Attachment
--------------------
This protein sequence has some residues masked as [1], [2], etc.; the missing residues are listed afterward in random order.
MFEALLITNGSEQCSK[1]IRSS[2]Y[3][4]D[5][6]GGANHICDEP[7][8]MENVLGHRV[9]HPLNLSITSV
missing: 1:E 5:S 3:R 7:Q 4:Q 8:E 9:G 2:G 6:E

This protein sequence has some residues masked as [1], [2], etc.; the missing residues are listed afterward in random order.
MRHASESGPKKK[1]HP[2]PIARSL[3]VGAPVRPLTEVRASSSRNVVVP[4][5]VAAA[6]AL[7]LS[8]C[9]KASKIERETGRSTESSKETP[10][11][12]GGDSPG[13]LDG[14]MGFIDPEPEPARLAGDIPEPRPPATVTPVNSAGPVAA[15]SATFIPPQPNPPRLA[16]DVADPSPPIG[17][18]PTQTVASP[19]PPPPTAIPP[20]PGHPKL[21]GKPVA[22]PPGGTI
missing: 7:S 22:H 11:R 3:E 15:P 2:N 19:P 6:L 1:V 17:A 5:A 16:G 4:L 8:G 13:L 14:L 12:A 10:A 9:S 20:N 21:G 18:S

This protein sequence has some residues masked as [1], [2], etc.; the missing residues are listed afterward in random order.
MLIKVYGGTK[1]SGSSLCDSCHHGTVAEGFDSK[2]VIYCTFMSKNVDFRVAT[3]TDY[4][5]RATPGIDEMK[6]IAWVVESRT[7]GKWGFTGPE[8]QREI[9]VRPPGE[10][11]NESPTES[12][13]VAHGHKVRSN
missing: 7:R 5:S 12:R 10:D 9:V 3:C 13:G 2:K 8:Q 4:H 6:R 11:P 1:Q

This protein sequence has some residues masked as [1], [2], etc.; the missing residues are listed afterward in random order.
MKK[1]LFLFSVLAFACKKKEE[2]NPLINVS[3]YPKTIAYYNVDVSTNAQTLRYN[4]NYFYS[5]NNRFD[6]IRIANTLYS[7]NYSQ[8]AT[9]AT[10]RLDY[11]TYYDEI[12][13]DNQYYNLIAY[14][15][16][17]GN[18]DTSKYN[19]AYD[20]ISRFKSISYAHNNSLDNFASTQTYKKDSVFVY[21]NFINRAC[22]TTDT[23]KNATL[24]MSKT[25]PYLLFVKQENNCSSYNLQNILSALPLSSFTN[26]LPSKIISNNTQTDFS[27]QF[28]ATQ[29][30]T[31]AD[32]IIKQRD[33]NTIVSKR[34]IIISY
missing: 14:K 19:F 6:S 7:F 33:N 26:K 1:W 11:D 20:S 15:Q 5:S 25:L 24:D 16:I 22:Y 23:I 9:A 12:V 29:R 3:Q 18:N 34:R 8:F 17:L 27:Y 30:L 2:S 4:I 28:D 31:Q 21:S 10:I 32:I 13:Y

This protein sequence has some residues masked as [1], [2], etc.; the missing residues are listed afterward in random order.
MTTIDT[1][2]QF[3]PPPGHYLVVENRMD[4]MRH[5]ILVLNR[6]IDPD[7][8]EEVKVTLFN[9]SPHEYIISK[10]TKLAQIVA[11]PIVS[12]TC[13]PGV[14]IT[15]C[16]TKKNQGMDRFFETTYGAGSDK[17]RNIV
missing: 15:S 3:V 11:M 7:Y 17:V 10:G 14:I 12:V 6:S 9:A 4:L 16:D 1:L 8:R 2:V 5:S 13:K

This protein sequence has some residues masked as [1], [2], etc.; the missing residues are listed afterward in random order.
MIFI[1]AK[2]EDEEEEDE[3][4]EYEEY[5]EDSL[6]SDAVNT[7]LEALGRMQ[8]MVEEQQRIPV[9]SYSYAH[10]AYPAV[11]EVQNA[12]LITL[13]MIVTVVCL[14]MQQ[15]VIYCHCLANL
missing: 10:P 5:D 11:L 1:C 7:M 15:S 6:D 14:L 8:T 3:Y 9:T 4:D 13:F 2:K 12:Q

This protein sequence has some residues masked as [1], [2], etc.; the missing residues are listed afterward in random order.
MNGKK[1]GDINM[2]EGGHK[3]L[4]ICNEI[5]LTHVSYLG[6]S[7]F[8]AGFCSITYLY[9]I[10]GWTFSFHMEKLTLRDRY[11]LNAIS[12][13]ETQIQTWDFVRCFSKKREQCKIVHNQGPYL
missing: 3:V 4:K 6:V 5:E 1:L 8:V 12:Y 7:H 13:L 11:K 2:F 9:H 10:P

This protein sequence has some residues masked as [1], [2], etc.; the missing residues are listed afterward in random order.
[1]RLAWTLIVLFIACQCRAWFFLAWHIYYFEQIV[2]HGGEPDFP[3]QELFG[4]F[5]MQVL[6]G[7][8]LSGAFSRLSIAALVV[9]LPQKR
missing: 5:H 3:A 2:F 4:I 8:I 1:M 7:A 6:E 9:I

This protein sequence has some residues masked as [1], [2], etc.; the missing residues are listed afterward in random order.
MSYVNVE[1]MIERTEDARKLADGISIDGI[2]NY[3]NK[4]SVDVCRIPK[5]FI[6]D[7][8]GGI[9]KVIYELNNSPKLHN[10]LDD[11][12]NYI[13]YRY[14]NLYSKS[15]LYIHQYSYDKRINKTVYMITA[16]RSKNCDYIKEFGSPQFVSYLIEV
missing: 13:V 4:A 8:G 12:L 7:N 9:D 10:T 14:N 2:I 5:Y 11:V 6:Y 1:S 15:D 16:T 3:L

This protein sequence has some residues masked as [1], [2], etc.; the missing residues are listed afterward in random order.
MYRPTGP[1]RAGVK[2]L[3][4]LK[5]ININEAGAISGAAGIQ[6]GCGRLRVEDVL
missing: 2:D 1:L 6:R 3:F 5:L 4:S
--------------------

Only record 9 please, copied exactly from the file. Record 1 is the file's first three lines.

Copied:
This protein sequence has some residues masked as [1], [2], etc.; the missing residues are listed afterward in random order.
MSYVNVE[1]MIERTEDARKLADGISIDGI[2]NY[3]NK[4]SVDVCRIPK[5]FI[6]D[7][8]GGI[9]KVIYELNNSPKLHN[10]LDD[11][12]NYI[13]YRY[14]NLYSKS[15]LYIHQYSYDKRINKTVYMITA[16]RSKNCDYIKEFGSPQFVSYLIEV
missing: 13:V 4:A 8:G 12:L 7:N 9:D 10:T 14:N 2:I 5:Y 11:V 6:Y 1:S 15:D 16:T 3:L